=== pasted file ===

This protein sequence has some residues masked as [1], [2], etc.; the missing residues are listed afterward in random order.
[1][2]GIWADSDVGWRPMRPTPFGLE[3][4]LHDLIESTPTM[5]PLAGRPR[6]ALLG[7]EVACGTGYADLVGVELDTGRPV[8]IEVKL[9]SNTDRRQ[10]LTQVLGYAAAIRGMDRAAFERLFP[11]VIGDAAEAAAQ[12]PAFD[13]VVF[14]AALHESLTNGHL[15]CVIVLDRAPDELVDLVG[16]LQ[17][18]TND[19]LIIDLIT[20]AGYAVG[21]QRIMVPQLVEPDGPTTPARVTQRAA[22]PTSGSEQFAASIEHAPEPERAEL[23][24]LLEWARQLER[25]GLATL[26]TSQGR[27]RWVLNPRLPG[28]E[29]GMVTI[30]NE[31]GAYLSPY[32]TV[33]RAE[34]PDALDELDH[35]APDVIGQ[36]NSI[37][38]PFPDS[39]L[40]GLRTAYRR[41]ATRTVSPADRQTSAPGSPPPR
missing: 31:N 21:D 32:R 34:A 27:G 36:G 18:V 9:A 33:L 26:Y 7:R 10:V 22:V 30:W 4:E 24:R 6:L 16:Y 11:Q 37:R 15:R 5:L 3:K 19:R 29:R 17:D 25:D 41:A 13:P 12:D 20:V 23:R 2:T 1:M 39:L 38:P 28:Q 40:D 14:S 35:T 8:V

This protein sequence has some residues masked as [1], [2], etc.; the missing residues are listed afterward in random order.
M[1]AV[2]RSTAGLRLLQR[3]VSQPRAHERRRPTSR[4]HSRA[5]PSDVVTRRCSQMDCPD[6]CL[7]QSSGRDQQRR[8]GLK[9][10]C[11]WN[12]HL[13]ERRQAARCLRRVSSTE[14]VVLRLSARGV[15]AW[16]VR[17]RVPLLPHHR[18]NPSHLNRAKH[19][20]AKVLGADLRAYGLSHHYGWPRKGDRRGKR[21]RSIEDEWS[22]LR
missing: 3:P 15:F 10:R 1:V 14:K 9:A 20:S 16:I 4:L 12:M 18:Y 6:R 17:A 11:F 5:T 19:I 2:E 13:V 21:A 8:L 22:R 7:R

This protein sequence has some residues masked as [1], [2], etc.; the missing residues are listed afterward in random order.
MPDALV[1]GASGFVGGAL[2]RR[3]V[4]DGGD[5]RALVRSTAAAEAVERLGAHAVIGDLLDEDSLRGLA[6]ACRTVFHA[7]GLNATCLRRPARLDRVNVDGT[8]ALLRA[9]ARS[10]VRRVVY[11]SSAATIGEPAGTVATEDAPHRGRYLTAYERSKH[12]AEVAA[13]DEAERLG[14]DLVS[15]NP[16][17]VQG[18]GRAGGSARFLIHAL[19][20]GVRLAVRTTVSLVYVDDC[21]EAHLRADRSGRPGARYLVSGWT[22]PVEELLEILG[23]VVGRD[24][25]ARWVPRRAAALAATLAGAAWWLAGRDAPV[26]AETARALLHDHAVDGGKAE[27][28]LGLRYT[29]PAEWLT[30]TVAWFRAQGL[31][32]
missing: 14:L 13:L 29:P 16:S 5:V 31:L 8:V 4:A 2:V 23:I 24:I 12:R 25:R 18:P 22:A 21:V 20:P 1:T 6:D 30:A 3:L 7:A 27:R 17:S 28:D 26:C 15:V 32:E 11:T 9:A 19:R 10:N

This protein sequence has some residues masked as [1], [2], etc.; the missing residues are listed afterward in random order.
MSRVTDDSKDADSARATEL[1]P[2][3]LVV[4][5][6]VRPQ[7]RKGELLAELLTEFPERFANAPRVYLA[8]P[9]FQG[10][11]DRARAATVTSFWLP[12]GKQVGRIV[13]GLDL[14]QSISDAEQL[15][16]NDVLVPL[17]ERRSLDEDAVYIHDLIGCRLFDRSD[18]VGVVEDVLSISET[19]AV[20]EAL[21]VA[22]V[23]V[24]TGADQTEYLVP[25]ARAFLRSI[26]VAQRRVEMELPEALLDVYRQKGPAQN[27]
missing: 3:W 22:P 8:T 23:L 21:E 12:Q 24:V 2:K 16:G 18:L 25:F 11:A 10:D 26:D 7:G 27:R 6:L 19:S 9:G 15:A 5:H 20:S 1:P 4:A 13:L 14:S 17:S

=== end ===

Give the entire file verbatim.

This protein sequence has some residues masked as [1], [2], etc.; the missing residues are listed afterward in random order.
[1][2]GIWADSDVGWRPMRPTPFGLE[3][4]LHDLIESTPTM[5]PLAGRPR[6]ALLG[7]EVACGTGYADLVGVELDTGRPV[8]IEVKL[9]SNTDRRQ[10]LTQVLGYAAAIRGMDRAAFERLFP[11]VIGDAAEAAAQ[12]PAFD[13]VVF[14]AALHESLTNGHL[15]CVIVLDRAPDELVDLVG[16]LQ[17][18]TND[19]LIIDLIT[20]AGYAVG[21]QRIMVPQLVEPDGPTTPARVTQRAA[22]PTSGSEQFAASIEHAPEPERAEL[23][24]LLEWARQLER[25]GLATL[26]TSQGR[27]RWVLNPRLPG[28]E[29]GMVTI[30]NE[31]GAYLSPY[32]TV[33]RAE[34]PDALDELDH[35]APDVIGQ[36]NSI[37][38]PFPDS[39]L[40]GLRTAYRR[41]ATRTVSPADRQTSAPGSPPPR
missing: 31:N 21:D 32:R 34:A 27:G 36:G 18:V 9:A 33:L 26:Y 7:R 10:V 22:V 30:W 4:E 24:R 6:L 16:Y 11:Q 37:R 15:R 5:L 3:K 19:R 29:R 17:D 25:D 41:A 13:P 12:D 20:V 23:R 2:T 1:M 39:L 38:P 28:Q 40:D 14:S 35:T 8:V

This protein sequence has some residues masked as [1], [2], etc.; the missing residues are listed afterward in random order.
M[1]AV[2]RSTAGLRLLQR[3]VSQPRAHERRRPTSR[4]HSRA[5]PSDVVTRRCSQMDCPD[6]CL[7]QSSGRDQQRR[8]GLK[9][10]C[11]WN[12]HL[13]ERRQAARCLRRVSSTE[14]VVLRLSARGV[15]AW[16]VR[17]RVPLLPHHR[18]NPSHLNRAKH[19][20]AKVLGADLRAYGLSHHYGWPRKGDRRGKR[21]RSIEDEWS[22]LR
missing: 3:P 15:F 10:R 1:V 14:K 9:A 20:S 16:I 4:L 12:M 18:Y 6:R 17:A 11:F 5:T 19:I 2:E 13:V 21:A 8:L 22:R 7:R

This protein sequence has some residues masked as [1], [2], etc.; the missing residues are listed afterward in random order.
MPDALV[1]GASGFVGGAL[2]RR[3]V[4]DGGD[5]RALVRSTAAAEAVERLGAHAVIGDLLDEDSLRGLA[6]ACRTVFHA[7]GLNATCLRRPARLDRVNVDGT[8]ALLRA[9]ARS[10]VRRVVY[11]SSAATIGEPAGTVATEDAPHRGRYLTAYERSKH[12]AEVAA[13]DEAERLG[14]DLVS[15]NP[16][17]VQG[18]GRAGGSARFLIHAL[19][20]GVRLAVRTTVSLVYVDDC[21]EAHLRADRSGRPGARYLVSGWT[22]PVEELLEILG[23]VVGRD[24][25]ARWVPRRAAALAATLAGAAWWLAGRDAPV[26]AETARALLHDHAVDGGKAE[27][28]LGLRYT[29]PAEWLT[30]TVAWFRAQGL[31][32]
missing: 14:L 13:L 29:P 16:S 5:V 31:L 8:V 4:A 2:V 23:I 24:I 12:R 25:R 18:P 22:A 21:V 20:P 1:T 6:D 30:A 3:L 7:A 27:R 17:S 28:D 26:C 15:V 32:E 11:T 9:A 19:R 10:N

This protein sequence has some residues masked as [1], [2], etc.; the missing residues are listed afterward in random order.
MSRVTDDSKDADSARATEL[1]P[2][3]LVV[4][5][6]VRPQ[7]RKGELLAELLTEFPERFANAPRVYLA[8]P[9]FQG[10][11]DRARAATVTSFWLP[12]GKQVGRIV[13]GLDL[14]QSISDAEQL[15][16]NDVLVPL[17]ERRSLDEDAVYIHDLIGCRLFDRSD[18]VGVVEDVLSISET[19]AV[20]EAL[21]VA[22]V[23]V[24]TGADQTEYLVP[25]ARAFLRSI[26]VAQRRVEMELPEALLDVYRQKGPAQN[27]
missing: 3:W 22:P 8:T 23:L 21:E 12:Q 24:V 2:K 16:G 18:L 25:F 11:A 10:D 26:D 7:G 27:R 6:L 19:S 9:G 15:A 5:H 20:S 1:P 4:A 13:L 14:S 17:S